The three doctors included Elaine L. Larson, Hedvig Hricak and Nicholas Peppas. Here are a few details about each of these distinguished medical leaders.

Elaine L. Larson: She is a professor of epidemiology at Columbia University and she has been a member of the National Academies of Sciences, Engineering, and Medicine since 1986. During that time, she has served on more than 50 projects and 17 committees, councils and boards. She was awarded with the Walsh McDermott Medal for her distinguished service with the National Academies of Sciences, Engineering, and Medicine for an extended period of time.

Hedvig Hricak: She is the chair of the department of radiology at Memorial Sloan Kettering Cancer Center. Since she was elected in 2002, Hricak has worked tirelessly for NAM and National Academies with her work with many committees and symposia. She was awarded the David Rall Medal which is awarded to someone who has shown distinguished leadership as the chair of a study committee or with another National Academies activities. She has shown commitment above and beyond what is expected. As a prepared statement said, “Through her exemplary service over about 15 years, Hricak has treasured the NAM as a valuable stimulus for improving science in medicine, the quality of health care, and the state of public health in the U.S. and around the world.”

Nicholas Peppas: He is a professor and director of the Institute for Biomaterials, Drug Delivery, and Regenerative Medicine and Cockrell Family Regents Chair in Engineering #6 at the University of Texas at Austin. He has received more than 150 awards and he has been elected to several domestic and international societies. He received the Adam Yarmolinsky Medal which is given to a member who comes from outside the health or medical sciences and has shown real commitment to the mission of NAM.

Market Alert

Martin Feldstein – Economics Professor at Harvard University – reports on FOX Business on “how the Trump administration reached a trade deal with Canada and Mexico. Feldstein also discussed the current state of the U.S. economy.”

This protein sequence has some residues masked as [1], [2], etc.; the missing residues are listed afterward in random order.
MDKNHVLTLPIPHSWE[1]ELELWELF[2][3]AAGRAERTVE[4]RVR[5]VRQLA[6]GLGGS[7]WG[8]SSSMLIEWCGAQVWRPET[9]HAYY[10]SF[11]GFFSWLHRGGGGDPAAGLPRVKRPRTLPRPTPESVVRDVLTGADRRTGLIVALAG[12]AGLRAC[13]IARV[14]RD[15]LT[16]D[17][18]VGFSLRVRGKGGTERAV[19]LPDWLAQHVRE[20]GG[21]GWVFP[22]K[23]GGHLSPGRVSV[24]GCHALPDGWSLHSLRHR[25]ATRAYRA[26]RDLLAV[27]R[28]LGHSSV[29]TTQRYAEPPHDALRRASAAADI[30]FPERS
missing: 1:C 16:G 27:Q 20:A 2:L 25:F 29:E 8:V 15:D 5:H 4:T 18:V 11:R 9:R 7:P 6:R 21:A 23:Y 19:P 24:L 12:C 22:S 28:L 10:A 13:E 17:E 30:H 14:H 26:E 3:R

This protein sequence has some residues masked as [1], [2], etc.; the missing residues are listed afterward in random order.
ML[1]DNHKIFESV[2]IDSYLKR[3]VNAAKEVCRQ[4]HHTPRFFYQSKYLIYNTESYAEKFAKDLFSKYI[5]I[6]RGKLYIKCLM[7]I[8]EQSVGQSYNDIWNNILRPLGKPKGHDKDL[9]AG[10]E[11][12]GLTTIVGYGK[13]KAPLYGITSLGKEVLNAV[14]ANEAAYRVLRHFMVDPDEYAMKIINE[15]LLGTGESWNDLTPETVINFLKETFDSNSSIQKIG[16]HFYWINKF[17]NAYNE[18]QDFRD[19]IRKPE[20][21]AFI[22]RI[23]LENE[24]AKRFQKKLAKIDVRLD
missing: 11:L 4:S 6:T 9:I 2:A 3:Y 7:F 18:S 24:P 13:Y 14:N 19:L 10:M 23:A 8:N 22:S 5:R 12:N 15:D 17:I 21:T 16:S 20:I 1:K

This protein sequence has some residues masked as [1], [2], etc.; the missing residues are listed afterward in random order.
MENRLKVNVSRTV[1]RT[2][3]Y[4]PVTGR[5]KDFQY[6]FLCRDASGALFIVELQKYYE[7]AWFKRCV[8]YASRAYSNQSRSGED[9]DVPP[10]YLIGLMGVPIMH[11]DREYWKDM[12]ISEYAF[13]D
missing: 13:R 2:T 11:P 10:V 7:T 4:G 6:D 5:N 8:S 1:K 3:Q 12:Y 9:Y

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US-Foreign Relations: A Snippet of 3 Regions

US-foreign relations are continually in flux as different regions change expectations and US policy is subject to change. Here, we take a look at three different regions today and how American relations with those nations are faring:  Portugal, Malaysia and Canada.

New Bedford and the South Coast have been hosting excellent Portuguese-US relations as of late.  In recognition of this, various companies were nominated for the Portuguese-American Business Recognition Awards and later this month will appear for an honor on Good Morning, SouthCoast Breakfast.  These are:

Antonio’s Restaurant, Azores Airlines/SATA, Castelo Group, Club Madeirense S.S.Sacramento, DeMello International Center, DeMello’s Furniture, Fernandes Masonry, Hair In Motion, Horacios Inc., Luso-American Financial, Luzo Auto, No Problemo, Places to Go Transportation, Sagres Vacations and WJFD 97.3.

Malaysia’s US relations could have been described as strained since the May elections.  With Mahathir Mahamad’s visit to the US at the end of September, that might now be changing.  Mahathir doesn’t have the best track record with American relations sinceduring his tenure back in the 1980s, “U.S.-Malaysia relations were especially fraught with tensions over a range of issues even as aspects of cooperation continued at the working level, including on the defense side.”  Things improved thereafter, especially over the last ten years when Najib Razak was in power.  Now Mahathir has come back, the situation is once again a cause of concern.  But this visit could help and it should be remembered that it is unlikely Mahathir will remain in power for long since there is talk of Anwar Ibrahim taking over soon.

Even though tensions have been escalating between Canada and America’s governments, Justin Trudeau insisted the “relationship [between the two regions] will endure.”

The Canada-U.S. relationship will endure despite any possible friction between the two governments, Prime Minister Justin Trudeau said as he faces a looming deadline in trade talks: